Monday, December 9, 2013

Non-clinicals in a rural mission hospital

This is the second guest post by Dr Angeline Zachariah, my better half. Trained as a Clinical Pathologist (DCP, 2008 Batch, Christian Medical College, Vellore), she is a big help in outpatient department and the Laboratory. Angel, as she is popularly  known, belongs to the MBBS Batch of 2000, of Medical College, Trivandrum.

I have been frequented by queries on how useful is my qualification of a Diploma in Clinical Pathology in a remote mission hospital setting. It had send me into episodes of deep contemplation about my role, rather usefulness at NJH. Even my examiners for my DCP final exams had asked me about ‘what I would do’ and I had replied that I was not sure. Having been a part of NJH for more than 3 years (although officially I was an active participant in clinical activity only for about 8 months), I thought that it is time I pen down my thoughts on the role of a clinical pathologist in a secondary mission hospital settings.

Many a time, mission hospitals have come up in regions which are backward and amidst marginalised communities. There was an era when all febrile patients were treated with a  course of antibiotics or anti-malarials and send home. Even, in the olden times, maternal health involved only in the delivery of the patient and had nothing to do with basic blood tests like haemoglobin, blood group, Hepatitis B screening etc.

The scene has changed quite a lot. Clinicians depend quite a lot on the laboratory for zeroing in on a diagnosis. Emmanuel Hospital Association, the parent organisation of Nav Jivan Hospital has been harping on ensuring ‘quality care’ to the patients. I’m proud of this endeavour from the organisation and was thrilled to be a minor part of this process through my involved in the laboratory.

As I had already mentioned, when I joined NJH, I had no clue on where to start. The best thing to do was to sit in the outpatient department. However, I was soon sucked into the processes in the laboratory. We were already doing quite a lot in malaria treatment. However, our clinicians were quite concerned about the number of febrile cases which had a negative malaria smear. The traditional treatment was to start the patient on anti-enteric fever treatment when malaria management failed.

We started to do peripheral smears seriously. And suddenly the whole issue of thrombocytopenia propped up. The diagnosis of probable viral hemorrhagic fevers and rickettsial infections started to appear in our case-sheets. There was confirmation as patients responded to the respective treatments. Soon, we had enough reason to purchase a 3 part cell counter.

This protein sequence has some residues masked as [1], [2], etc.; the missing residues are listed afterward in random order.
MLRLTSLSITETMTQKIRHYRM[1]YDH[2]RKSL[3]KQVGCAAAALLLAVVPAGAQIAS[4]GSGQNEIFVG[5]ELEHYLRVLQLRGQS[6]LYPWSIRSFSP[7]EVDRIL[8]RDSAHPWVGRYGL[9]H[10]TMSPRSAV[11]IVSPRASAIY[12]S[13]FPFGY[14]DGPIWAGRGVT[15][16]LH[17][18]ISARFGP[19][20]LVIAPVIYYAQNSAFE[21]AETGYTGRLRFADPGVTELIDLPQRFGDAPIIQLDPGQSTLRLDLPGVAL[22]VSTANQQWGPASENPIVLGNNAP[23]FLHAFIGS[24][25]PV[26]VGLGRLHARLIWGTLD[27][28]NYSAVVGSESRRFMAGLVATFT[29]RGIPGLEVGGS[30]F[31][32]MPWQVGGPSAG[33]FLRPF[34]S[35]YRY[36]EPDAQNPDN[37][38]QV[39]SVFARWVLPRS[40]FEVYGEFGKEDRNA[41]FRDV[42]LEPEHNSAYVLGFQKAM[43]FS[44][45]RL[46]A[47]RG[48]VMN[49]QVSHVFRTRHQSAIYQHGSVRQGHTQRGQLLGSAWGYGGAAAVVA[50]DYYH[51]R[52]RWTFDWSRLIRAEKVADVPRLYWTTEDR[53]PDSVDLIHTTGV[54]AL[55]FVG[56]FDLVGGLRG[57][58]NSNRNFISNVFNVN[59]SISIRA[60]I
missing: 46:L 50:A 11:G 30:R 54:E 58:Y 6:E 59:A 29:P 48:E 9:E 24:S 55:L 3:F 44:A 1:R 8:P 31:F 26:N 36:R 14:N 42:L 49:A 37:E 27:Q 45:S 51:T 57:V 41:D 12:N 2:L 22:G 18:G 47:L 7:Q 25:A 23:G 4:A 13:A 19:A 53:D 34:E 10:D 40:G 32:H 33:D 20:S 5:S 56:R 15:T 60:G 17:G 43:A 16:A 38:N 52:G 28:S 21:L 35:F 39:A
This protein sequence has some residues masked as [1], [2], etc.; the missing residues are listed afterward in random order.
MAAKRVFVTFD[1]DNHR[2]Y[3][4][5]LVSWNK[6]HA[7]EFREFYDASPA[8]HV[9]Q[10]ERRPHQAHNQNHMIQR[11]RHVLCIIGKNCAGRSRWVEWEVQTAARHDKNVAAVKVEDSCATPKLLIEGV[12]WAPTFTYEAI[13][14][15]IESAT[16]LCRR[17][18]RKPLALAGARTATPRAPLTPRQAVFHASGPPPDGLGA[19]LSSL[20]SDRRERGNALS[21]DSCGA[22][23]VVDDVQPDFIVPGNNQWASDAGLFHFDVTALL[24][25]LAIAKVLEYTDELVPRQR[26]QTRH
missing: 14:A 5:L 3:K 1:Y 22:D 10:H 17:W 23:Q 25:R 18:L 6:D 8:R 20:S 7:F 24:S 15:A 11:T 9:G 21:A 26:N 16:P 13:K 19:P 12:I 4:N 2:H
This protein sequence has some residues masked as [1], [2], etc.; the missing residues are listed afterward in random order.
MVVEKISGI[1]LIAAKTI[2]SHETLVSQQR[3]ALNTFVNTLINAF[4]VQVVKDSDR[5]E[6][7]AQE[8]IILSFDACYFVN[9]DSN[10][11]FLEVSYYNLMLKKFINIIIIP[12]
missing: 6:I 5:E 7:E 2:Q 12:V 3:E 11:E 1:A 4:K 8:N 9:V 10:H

Then was the whole gamut of probable meningitis cases coming to us. We started off slowly and with the arrival of Dr. Roshine, the number of cases with a positive diagnosis for meningitis in all its forms just shot up.

The best part of the last 3 years was seeing very poor patients who could not afford to go to higher centres walking back home after having arrived on a stretcher, near death. There was a time when we had children coming unconscious after a bout of fever. It was a joy to see them get discharged alive and active.

From the Holy Bible, I’m often reminded of Mordecai’s words to Queen Esther . . . (Esther 4:4b): And who knows whether you have not come to the kingdom for such a time as this.
Now, being a lady doctor, I get to see many cases of persistent Pelvic Inflammatory Disease and unhealthy cervices leaving me guilty of the fact that a cervical smear program for screening for Carcinoma Cervix is lacking at NJH. In addition to this, we’ve ended up referring quite a many ante-natal care patients to Ranchi for an Indirect Coomb Test. The poor women who cannot manage to go to Ranchi carry on without these tests trusting that we do the best for them.

There is much more to be done . . . Cultures, especially urine culture is something our antenatal patients would benefit from as we see quite a few of them succumb to a pre-term labour and intra-uterine deaths, persistent urinary tract infections being one of the common risk factor. A blood bank, facilities for bone marrow biopsies, Fine Needle Aspiration Cytology facilities are all dreams . . .

Laboratory services are an indispensable support system for patient management. Of course, a good clinician requests an investigation to confirm a diagnosis, to rule out a diagnosis and to monitor treatment. Medical practitioners of the present age are expected to practice evidence based medicine making the development of laboratory services an essential part of hospital development.

As I write this, I am well aware of the fact the work implies willingness and commitment to toil behind the curtains. I might have never seen the patients or the patients may never know that I’m an integral part of their clinical care. The greatest assurance is only that I’m grateful that I’ve been used by the Lord to bring a difference in the lives of patients who come to NJH.

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